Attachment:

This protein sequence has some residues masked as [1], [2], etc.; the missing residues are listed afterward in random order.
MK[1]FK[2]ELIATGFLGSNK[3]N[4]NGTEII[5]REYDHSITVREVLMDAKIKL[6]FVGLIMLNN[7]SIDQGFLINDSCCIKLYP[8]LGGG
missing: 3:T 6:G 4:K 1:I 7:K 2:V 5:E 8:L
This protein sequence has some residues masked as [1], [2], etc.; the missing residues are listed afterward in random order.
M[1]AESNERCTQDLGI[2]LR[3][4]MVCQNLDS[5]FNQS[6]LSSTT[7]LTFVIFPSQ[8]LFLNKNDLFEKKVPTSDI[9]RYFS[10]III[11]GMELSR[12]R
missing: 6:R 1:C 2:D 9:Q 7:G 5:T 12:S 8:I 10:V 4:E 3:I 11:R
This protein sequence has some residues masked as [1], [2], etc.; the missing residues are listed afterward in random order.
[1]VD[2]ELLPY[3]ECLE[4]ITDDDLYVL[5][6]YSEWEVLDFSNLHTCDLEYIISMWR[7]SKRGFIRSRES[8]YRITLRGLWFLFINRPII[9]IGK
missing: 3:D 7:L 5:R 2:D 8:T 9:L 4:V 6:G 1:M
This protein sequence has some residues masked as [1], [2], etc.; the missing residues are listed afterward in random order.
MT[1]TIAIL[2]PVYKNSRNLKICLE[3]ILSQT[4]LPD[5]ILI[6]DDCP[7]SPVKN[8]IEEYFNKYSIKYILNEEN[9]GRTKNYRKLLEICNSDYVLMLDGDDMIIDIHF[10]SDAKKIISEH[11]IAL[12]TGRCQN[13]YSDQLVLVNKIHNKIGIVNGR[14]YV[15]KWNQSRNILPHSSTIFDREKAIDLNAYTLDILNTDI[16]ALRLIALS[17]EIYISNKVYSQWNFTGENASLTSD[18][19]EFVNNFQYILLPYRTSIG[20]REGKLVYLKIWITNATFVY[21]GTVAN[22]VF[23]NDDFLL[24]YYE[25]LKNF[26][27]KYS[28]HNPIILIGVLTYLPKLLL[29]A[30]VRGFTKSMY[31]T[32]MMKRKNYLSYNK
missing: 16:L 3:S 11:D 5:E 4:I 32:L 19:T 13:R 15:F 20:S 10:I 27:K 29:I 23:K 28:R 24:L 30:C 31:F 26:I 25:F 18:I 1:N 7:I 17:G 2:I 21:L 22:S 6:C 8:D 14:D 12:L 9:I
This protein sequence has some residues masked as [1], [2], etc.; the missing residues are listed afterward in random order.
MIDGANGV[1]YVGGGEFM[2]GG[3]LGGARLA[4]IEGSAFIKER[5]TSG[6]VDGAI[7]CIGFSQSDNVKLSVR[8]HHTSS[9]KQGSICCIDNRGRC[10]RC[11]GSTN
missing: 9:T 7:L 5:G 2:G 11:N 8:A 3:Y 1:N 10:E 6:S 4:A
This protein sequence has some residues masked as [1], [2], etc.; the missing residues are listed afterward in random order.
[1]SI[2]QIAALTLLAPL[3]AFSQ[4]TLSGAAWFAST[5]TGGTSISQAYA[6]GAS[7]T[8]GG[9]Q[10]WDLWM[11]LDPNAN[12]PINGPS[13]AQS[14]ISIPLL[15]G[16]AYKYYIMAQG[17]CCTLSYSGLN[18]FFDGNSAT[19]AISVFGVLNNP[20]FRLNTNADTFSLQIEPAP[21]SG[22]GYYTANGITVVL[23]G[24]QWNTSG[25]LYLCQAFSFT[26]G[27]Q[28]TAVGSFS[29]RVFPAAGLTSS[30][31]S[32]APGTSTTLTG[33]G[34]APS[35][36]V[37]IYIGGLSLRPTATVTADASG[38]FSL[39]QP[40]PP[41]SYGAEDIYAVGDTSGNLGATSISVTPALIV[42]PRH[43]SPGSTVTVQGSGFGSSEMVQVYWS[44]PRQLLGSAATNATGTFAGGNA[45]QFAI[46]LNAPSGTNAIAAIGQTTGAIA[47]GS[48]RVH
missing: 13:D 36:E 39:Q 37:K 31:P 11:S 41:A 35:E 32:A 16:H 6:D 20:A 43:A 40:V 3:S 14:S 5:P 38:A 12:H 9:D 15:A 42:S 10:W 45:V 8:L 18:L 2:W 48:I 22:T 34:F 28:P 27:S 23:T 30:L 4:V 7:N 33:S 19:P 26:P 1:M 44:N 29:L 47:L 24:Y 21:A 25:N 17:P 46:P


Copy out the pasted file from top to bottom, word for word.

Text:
This protein sequence has some residues masked as [1], [2], etc.; the missing residues are listed afterward in random order.
MK[1]FK[2]ELIATGFLGSNK[3]N[4]NGTEII[5]REYDHSITVREVLMDAKIKL[6]FVGLIMLNN[7]SIDQGFLINDSCCIKLYP[8]LGGG
missing: 3:T 6:G 4:K 1:I 7:K 2:V 5:E 8:L
This protein sequence has some residues masked as [1], [2], etc.; the missing residues are listed afterward in random order.
M[1]AESNERCTQDLGI[2]LR[3][4]MVCQNLDS[5]FNQS[6]LSSTT[7]LTFVIFPSQ[8]LFLNKNDLFEKKVPTSDI[9]RYFS[10]III[11]GMELSR[12]R
missing: 6:R 1:C 2:D 9:Q 7:G 5:T 12:S 8:I 10:V 4:E 3:I 11:R
This protein sequence has some residues masked as [1], [2], etc.; the missing residues are listed afterward in random order.
[1]VD[2]ELLPY[3]ECLE[4]ITDDDLYVL[5][6]YSEWEVLDFSNLHTCDLEYIISMWR[7]SKRGFIRSRES[8]YRITLRGLWFLFINRPII[9]IGK
missing: 3:D 7:L 5:R 2:D 8:T 9:L 4:V 6:G 1:M
This protein sequence has some residues masked as [1], [2], etc.; the missing residues are listed afterward in random order.
MT[1]TIAIL[2]PVYKNSRNLKICLE[3]ILSQT[4]LPD[5]ILI[6]DDCP[7]SPVKN[8]IEEYFNKYSIKYILNEEN[9]GRTKNYRKLLEICNSDYVLMLDGDDMIIDIHF[10]SDAKKIISEH[11]IAL[12]TGRCQN[13]YSDQLVLVNKIHNKIGIVNGR[14]YV[15]KWNQSRNILPHSSTIFDREKAIDLNAYTLDILNTDI[16]ALRLIALS[17]EIYISNKVYSQWNFTGENASLTSD[18][19]EFVNNFQYILLPYRTSIG[20]REGKLVYLKIWITNATFVY[21]GTVAN[22]VF[23]NDDFLL[24]YYE[25]LKNF[26][27]KYS[28]HNPIILIGVLTYLPKLLL[29]A[30]VRGFTKSMY[31]T[32]MMKRKNYLSYNK
missing: 16:L 3:S 11:D 5:E 4:I 32:L 19:T 13:R 15:F 20:S 10:I 27:K 29:I 23:K 28:R 24:L 30:C 31:F 26:I 25:F 18:I 1:N 7:I 17:G 2:I 21:L 22:S 6:C 8:D 14:D 12:L 9:I
This protein sequence has some residues masked as [1], [2], etc.; the missing residues are listed afterward in random order.
MIDGANGV[1]YVGGGEFM[2]GG[3]LGGARLA[4]IEGSAFIKER[5]TSG[6]VDGAI[7]CIGFSQSDNVKLSVR[8]HHTSS[9]KQGSICCIDNRGRC[10]RC[11]GSTN
missing: 9:T 7:L 5:G 2:G 11:N 8:A 3:Y 1:N 10:E 6:S 4:A
This protein sequence has some residues masked as [1], [2], etc.; the missing residues are listed afterward in random order.
[1]SI[2]QIAALTLLAPL[3]AFSQ[4]TLSGAAWFAST[5]TGGTSISQAYA[6]GAS[7]T[8]GG[9]Q[10]WDLWM[11]LDPNAN[12]PINGPS[13]AQS[14]ISIPLL[15]G[16]AYKYYIMAQG[17]CCTLSYSGLN[18]FFDGNSAT[19]AISVFGVLNNP[20]FRLNTNADTFSLQIEPAP[21]SG[22]GYYTANGITVVL[23]G[24]QWNTSG[25]LYLCQAFSFT[26]G[27]Q[28]TAVGSFS[29]RVFPAAGLTSS[30][31]S[32]APGTSTTLTG[33]G[34]APS[35][36]V[37]IYIGGLSLRPTATVTADASG[38]FSL[39]QP[40]PP[41]SYGAEDIYAVGDTSGNLGATSISVTPALIV[42]PRH[43]SPGSTVTVQGSGFGSSEMVQVYWS[44]PRQLLGSAATNATGTFAGGNA[45]QFAI[46]LNAPSGTNAIAAIGQTTGAIA[47]GS[48]RVH
missing: 13:D 36:E 39:Q 37:K 31:P 11:S 41:A 35:E 32:A 16:H 6:D 20:A 43:A 40:V 3:S 14:S 5:P 38:A 12:H 9:D 15:A 42:S 10:W 45:V 8:L 18:L 2:W 48:I 22:T 34:F 28:P 27:S 23:T 30:L 4:V 7:N 33:S 19:P 26:P 1:M 44:N 29:L 47:L 24:Y 21:A 25:N 17:P 46:P